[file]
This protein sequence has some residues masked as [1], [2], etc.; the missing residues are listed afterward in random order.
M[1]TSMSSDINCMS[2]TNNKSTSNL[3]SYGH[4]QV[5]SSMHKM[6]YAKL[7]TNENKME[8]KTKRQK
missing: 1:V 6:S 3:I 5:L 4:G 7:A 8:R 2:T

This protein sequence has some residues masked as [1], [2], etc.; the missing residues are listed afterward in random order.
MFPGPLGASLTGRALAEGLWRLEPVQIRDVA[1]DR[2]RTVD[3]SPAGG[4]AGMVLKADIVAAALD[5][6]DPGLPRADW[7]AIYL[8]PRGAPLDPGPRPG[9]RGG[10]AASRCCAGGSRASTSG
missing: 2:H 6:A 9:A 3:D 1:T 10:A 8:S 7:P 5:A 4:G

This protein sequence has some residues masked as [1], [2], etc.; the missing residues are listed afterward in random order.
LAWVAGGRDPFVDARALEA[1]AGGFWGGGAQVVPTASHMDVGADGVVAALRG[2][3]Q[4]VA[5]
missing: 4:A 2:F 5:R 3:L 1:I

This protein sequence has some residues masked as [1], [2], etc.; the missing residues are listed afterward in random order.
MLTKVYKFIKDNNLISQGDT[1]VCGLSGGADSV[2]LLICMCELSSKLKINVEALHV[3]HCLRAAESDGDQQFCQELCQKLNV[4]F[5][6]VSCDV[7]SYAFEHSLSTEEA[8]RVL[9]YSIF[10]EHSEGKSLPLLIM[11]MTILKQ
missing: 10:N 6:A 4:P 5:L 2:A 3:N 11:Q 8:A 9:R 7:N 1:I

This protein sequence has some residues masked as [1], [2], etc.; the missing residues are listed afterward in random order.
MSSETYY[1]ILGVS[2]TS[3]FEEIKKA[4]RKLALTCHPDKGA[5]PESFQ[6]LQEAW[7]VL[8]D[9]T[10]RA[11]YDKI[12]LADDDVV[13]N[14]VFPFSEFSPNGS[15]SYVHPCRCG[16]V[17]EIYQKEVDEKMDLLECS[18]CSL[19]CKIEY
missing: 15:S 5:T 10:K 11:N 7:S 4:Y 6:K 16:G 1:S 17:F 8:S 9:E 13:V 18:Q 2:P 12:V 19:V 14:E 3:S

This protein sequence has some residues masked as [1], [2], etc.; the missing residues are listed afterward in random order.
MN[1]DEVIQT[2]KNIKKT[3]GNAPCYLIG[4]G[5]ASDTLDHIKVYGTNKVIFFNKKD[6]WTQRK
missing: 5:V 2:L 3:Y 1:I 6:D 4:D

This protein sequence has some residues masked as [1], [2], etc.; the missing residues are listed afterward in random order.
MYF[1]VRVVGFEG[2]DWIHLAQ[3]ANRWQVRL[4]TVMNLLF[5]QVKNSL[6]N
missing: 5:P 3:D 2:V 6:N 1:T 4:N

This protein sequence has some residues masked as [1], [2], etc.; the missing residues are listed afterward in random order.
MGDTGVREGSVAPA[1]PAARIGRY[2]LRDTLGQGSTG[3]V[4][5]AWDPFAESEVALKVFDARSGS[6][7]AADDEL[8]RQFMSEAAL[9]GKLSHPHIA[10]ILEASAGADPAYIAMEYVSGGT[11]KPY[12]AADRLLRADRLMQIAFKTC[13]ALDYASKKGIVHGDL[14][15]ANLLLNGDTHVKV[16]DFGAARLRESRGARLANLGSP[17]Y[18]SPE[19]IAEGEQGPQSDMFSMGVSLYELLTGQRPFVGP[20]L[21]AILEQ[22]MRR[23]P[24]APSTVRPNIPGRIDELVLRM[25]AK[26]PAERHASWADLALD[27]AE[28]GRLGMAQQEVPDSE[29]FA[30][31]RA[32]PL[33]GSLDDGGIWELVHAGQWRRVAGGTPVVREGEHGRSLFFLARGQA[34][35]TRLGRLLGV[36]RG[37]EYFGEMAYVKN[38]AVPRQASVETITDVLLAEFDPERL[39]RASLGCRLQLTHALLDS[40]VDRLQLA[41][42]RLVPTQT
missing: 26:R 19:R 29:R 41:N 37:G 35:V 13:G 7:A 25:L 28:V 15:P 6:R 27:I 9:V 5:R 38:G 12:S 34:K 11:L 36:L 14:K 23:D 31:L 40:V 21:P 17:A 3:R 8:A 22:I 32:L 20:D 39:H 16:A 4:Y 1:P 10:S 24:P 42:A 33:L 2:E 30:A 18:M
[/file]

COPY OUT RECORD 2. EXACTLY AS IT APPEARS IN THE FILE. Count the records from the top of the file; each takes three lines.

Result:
This protein sequence has some residues masked as [1], [2], etc.; the missing residues are listed afterward in random order.
MFPGPLGASLTGRALAEGLWRLEPVQIRDVA[1]DR[2]RTVD[3]SPAGG[4]AGMVLKADIVAAALD[5][6]DPGLPRADW[7]AIYL[8]PRGAPLDPGPRPG[9]RGG[10]AASRCCAGGSRASTSG
missing: 2:H 6:A 9:A 3:D 1:T 10:A 8:S 7:P 5:A 4:G